No-trust motions: Onus on Speaker

No-trust motions: Onus on Speaker

The continued stalling of no-confidence motions against the NDA government in the  Lok  Sabha is a flagrant violation of the best values and traditions of parliamentary democracy. Speaker Sumitra Mahajan adjourned the House every day in the last fortnight without taking up any of the no-confidence motions moved by Opposition parties, including the Congress, the CPM, the Telugu Desam Party (TDP) and YSR Congress. According to the rules, a no-confidence motion should get top priority and override all other business of the House. The motions were moved by the required number of members. Yet, every day, the Speaker gave the  excuse that she could not take up the motion as the House was not in order. Only members of the AIADMK and the Telangana Rashtriya Samithi (TRS) were disrupting the proceedings, but the Speaker pleaded helplessness and went in for adjournments.

One may wonder whether the Speaker's conduct is partisan and unfair. She has the responsibility to maintain order in the House and has the powers and means to ensure this. She can get the unruly members physically removed as they have been continuously filibustering and barracking the House. The disorder in the House did not prevent her from facilitating the passage of the Finance Bill through guillotining it. When the House reconvenes  on Monday, she must act to fulfil her responsibility, bring all parties and their members together and ensure that order prevails in the House and the priority motion of no-trust is taken up without wasting any further time. The Speaker represents the entire House and not just the Treasury benches. Most Speakers in the past have left a great record, though some have taken questionable decisions.  The government, for its part, should show that it respects the norms of parliamentary democracy by supporting the Speaker and assisting her in ensuring that the no-trust motions are taken up.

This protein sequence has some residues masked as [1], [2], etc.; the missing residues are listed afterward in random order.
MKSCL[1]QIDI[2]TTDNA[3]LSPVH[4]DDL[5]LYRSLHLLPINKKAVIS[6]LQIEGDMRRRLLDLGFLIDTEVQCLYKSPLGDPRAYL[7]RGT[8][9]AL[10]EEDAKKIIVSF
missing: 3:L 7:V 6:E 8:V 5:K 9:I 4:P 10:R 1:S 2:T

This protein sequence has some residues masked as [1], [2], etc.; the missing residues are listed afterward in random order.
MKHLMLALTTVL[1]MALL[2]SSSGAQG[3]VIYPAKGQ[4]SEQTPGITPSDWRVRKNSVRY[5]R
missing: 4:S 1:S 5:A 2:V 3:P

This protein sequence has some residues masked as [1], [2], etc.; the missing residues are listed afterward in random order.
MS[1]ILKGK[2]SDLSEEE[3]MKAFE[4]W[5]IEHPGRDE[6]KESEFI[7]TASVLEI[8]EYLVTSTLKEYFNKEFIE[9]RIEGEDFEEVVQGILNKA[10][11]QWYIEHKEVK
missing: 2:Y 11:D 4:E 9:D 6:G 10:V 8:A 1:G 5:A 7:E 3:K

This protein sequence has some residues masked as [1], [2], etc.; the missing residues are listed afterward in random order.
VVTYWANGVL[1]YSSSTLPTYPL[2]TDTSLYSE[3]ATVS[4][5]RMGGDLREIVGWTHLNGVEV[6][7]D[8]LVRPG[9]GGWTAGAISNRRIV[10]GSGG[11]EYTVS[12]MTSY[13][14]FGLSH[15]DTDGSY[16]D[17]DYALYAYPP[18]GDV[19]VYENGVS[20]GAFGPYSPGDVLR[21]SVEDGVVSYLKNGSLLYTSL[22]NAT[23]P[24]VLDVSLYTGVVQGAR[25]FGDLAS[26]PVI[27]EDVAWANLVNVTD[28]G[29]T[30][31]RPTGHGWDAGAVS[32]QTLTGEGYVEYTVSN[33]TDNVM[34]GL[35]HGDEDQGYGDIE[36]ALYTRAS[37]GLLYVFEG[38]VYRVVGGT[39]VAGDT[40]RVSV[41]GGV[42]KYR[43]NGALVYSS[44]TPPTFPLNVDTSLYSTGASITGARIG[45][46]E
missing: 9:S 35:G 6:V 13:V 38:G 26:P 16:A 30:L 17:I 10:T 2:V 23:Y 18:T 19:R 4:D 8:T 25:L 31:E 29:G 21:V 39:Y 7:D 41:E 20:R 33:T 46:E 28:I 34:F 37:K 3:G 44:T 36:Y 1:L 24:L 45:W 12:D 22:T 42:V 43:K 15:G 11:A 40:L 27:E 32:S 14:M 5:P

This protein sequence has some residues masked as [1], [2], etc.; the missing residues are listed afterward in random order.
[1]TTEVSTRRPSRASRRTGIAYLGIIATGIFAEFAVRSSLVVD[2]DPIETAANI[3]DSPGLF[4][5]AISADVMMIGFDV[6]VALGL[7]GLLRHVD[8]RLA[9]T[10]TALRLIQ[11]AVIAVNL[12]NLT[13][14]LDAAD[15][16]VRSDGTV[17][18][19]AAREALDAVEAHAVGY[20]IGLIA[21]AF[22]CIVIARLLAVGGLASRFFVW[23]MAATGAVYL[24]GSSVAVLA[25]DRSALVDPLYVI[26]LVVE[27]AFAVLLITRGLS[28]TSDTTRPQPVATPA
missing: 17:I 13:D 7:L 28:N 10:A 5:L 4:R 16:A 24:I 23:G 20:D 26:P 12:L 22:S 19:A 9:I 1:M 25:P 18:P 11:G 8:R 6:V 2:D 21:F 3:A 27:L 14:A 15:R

The situation may get worse, and even dangerous, with the suspicion being aired that the disruption may be deliberate and orchestrated to prevent the no-trust motions from being taken up. If the House is allowed to function and the motions taken up, the government will have a lot to answer, on issues relating to the Punjab National Bank fraud and the Rafale fighter aircraft deal, which will surely be raised during the debate.

The BJP may not be sure whether all its allies would stand by it. The TDP has walked out of the NDA, and the Shiv Sena and Akali Dal are estranged. A concerted Opposition attack in such a situation may have made the government uncomfortable. But that is no reason to avoid facing a motion through dubious tactics. By creating such a situation, a minority government or one that has lost its majority can manoeuvre to stay in power with the help of the Speaker and some members. The basic idea of a government's accountability to Parliament is under threat.  

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